Perhaps the most astounding thing this passage outlines is this: "All those who had believed were together and had all things in common." It was a physical togetherness as they met house to house day by day. It was a doctrinal togetherness as they devoted themselves to the apostles' teachings. It was a financial togetherness as they sold their goods to meet the needs of others in the group. It was a social togetherness as they ate together day by day.

The more I think about it, the less I think it would be tolerated in today's churches. Oh, sure, we'll gather and even listen to the Word. But daily? No, thanks. Twice on Sunday has become too much. Eating meals together? No, thanks. I need my space. And that whole "selling their property and possessions" thing to share with each other is a bit over the top, isn't it? I mean, look, there's no command that we do that, is there?

The passage above lists one interesting comment about this church. It says they were "having favor with all the people". Now, we know that Jesus promised persecution and they got it, so they got both favor and hatred, but it seems to me that the church today, at least in America, only gets one side of that coin, and it's not the favor side. Is it possible that we today in the "enlightened" 21st century are maybe not doing church right? Is it remotely possible that the church to which we've become accustomed is not the church that was originally intended or even most effective? Is it possible that we would do well to reexamine what it means to do church -- from a biblical viewpoint?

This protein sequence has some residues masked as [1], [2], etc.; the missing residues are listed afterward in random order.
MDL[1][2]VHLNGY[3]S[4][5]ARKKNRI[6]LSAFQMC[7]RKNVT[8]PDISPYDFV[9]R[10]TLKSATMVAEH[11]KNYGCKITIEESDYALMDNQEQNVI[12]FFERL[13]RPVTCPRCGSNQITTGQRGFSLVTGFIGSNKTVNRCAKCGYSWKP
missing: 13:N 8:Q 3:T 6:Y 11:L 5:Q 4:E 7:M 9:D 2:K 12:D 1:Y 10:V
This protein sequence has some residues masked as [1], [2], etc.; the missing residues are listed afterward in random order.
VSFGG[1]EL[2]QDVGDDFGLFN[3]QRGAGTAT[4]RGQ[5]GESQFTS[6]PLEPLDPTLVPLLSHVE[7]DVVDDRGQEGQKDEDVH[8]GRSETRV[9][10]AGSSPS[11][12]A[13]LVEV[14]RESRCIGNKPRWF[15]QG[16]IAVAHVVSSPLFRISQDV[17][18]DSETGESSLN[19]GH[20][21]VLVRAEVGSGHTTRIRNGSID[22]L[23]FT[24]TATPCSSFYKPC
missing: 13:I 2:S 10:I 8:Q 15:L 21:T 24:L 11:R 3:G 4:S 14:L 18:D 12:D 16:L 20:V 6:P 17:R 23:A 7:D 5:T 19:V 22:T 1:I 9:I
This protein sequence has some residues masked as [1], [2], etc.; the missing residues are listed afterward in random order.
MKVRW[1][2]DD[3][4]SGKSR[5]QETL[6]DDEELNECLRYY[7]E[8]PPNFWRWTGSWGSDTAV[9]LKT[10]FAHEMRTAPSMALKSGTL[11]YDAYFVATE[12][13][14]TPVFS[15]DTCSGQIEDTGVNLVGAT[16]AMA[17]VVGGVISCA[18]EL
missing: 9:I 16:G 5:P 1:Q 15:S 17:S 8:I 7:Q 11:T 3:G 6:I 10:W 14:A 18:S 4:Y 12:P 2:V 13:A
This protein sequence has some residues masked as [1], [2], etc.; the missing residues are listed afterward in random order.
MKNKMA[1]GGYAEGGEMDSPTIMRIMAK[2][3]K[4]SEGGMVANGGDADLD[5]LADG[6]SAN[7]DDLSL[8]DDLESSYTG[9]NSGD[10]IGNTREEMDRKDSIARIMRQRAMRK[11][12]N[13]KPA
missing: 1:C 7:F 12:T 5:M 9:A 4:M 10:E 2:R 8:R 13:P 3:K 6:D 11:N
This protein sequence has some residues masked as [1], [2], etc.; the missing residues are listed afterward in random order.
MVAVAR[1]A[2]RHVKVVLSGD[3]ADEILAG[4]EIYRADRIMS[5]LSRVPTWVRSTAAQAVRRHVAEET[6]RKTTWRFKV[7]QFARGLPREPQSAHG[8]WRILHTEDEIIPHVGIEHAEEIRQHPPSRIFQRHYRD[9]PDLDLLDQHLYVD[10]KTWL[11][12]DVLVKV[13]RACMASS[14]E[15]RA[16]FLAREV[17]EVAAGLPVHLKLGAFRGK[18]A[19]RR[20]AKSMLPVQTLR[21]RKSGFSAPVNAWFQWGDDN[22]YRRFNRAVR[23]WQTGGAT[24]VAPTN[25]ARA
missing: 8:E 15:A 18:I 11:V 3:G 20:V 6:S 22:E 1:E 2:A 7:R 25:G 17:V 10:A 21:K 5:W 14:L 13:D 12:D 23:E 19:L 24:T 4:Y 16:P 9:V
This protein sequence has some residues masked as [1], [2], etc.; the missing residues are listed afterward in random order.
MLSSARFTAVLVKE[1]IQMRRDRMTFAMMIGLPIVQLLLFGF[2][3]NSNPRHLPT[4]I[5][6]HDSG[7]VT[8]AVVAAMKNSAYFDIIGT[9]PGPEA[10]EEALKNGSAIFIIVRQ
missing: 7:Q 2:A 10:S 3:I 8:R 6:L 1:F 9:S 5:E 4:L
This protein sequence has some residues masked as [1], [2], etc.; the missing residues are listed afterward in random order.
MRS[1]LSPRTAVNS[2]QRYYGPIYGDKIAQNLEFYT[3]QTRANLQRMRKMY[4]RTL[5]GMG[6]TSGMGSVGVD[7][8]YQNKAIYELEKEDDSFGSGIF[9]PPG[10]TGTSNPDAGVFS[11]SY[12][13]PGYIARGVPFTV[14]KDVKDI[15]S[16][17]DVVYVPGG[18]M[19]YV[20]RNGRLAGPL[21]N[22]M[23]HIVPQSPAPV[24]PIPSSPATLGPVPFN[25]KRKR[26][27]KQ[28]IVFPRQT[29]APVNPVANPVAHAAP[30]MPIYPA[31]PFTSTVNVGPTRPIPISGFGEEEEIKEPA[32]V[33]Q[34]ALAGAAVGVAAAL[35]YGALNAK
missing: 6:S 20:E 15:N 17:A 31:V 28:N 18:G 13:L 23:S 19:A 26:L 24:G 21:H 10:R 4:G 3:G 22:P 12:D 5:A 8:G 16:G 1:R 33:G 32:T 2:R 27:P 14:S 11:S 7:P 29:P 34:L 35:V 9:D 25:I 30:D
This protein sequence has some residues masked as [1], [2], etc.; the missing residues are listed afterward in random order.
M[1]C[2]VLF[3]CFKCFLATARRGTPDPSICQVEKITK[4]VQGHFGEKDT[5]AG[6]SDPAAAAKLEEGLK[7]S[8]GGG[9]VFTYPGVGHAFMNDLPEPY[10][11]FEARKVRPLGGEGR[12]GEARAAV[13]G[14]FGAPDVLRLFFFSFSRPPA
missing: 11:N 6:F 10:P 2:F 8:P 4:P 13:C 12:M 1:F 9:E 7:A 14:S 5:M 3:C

Eric said...

I don't have a Greek New Testament (and couldn't read one anyway), but I'm given to understand that in the Greek there is a definite article in Acts 2:42 immediately prior to the word "prayer" or "prayers." This is also reflected in my ESV Bible. This is most likely a liturgical reference to the continued use of the Psalms in worship. (That's enough majoring-in-the-minors for one comment.)

I am pretty uncomfortable reading the Book of Acts to try to figure out how church ought to be done. ("Believer's baptism" and "Holy Ghost baptism" are both derived from observing the patterns so apparently obvious in Acts.) Yes, they had the benefit of living apostles, but clearly they were learning as they went. There is some indication of this in Acts itself. Another illustration is the fact that it took so long for them to start writing down the story. (I don't agree with theories of higher criticism that date the New Testament writings after the deaths of the apostles, but I know of no one who believes any of the Gospels were written within 5 or 10 years of the Ascension.) The passage you are highlighting here from Acts 2 really shows a congregation living in the glow of the moment. Easter, Ascension, Pentecost had happened only days earlier, and they expected the Second Coming to occur almost immediately. In many respects we simply cannot do church the way they did because we are no longer living in that moment.